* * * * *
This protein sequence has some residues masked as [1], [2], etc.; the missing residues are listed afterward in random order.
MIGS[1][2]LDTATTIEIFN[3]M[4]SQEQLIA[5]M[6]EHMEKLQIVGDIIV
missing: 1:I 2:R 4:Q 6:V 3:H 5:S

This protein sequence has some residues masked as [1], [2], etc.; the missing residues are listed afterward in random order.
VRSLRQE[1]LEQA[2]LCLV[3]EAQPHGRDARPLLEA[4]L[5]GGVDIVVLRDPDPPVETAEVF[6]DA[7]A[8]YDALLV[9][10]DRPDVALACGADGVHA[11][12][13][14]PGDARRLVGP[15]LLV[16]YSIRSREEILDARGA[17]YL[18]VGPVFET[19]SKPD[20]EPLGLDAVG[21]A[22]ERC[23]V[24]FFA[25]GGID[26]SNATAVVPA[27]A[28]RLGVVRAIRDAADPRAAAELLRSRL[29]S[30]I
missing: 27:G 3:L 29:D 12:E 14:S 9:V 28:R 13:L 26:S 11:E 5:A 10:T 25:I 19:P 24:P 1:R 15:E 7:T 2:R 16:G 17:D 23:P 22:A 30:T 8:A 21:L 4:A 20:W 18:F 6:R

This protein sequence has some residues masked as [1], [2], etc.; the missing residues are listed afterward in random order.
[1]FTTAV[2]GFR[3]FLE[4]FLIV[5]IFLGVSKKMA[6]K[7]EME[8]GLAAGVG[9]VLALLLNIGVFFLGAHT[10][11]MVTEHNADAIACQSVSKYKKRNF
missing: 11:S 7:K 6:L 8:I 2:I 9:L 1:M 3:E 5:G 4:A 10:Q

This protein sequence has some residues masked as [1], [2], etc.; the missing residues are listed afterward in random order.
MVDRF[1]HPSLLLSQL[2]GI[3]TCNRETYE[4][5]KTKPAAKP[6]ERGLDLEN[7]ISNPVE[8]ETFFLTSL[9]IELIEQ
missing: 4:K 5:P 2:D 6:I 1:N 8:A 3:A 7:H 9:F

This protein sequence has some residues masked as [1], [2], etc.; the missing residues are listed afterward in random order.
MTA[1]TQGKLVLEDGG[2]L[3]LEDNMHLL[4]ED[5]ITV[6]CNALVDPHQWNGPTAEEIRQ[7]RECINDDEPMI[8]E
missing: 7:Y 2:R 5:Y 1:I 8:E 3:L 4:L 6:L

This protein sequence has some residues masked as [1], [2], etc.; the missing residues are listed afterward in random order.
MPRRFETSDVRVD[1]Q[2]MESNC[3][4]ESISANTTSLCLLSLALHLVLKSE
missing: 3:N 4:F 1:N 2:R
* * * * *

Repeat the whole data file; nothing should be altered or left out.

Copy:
This protein sequence has some residues masked as [1], [2], etc.; the missing residues are listed afterward in random order.
MIGS[1][2]LDTATTIEIFN[3]M[4]SQEQLIA[5]M[6]EHMEKLQIVGDIIV
missing: 1:I 2:R 4:Q 6:V 3:H 5:S

This protein sequence has some residues masked as [1], [2], etc.; the missing residues are listed afterward in random order.
VRSLRQE[1]LEQA[2]LCLV[3]EAQPHGRDARPLLEA[4]L[5]GGVDIVVLRDPDPPVETAEVF[6]DA[7]A[8]YDALLV[9][10]DRPDVALACGADGVHA[11][12][13][14]PGDARRLVGP[15]LLV[16]YSIRSREEILDARGA[17]YL[18]VGPVFET[19]SKPD[20]EPLGLDAVG[21]A[22]ERC[23]V[24]FFA[25]GGID[26]SNATAVVPA[27]A[28]RLGVVRAIRDAADPRAAAELLRSRL[29]S[30]I
missing: 27:G 3:L 29:D 12:E 14:S 9:V 28:R 13:L 26:S 11:E 5:A 10:T 25:I 19:P 24:P 1:R 15:E 7:T 2:R 16:G 17:D 23:P 22:A 30:T 8:A 21:L 4:A 20:W 18:F 6:R

This protein sequence has some residues masked as [1], [2], etc.; the missing residues are listed afterward in random order.
[1]FTTAV[2]GFR[3]FLE[4]FLIV[5]IFLGVSKKMA[6]K[7]EME[8]GLAAGVG[9]VLALLLNIGVFFLGAHT[10][11]MVTEHNADAIACQSVSKYKKRNF
missing: 11:S 7:K 6:L 8:I 2:I 9:L 1:M 3:E 5:G 4:A 10:Q

This protein sequence has some residues masked as [1], [2], etc.; the missing residues are listed afterward in random order.
MVDRF[1]HPSLLLSQL[2]GI[3]TCNRETYE[4][5]KTKPAAKP[6]ERGLDLEN[7]ISNPVE[8]ETFFLTSL[9]IELIEQ
missing: 4:K 5:P 2:D 6:I 1:N 8:A 3:A 7:H 9:F

This protein sequence has some residues masked as [1], [2], etc.; the missing residues are listed afterward in random order.
MTA[1]TQGKLVLEDGG[2]L[3]LEDNMHLL[4]ED[5]ITV[6]CNALVDPHQWNGPTAEEIRQ[7]RECINDDEPMI[8]E
missing: 7:Y 2:R 5:Y 1:I 8:E 3:L 4:L 6:L

This protein sequence has some residues masked as [1], [2], etc.; the missing residues are listed afterward in random order.
MPRRFETSDVRVD[1]Q[2]MESNC[3][4]ESISANTTSLCLLSLALHLVLKSE
missing: 3:N 4:F 1:N 2:R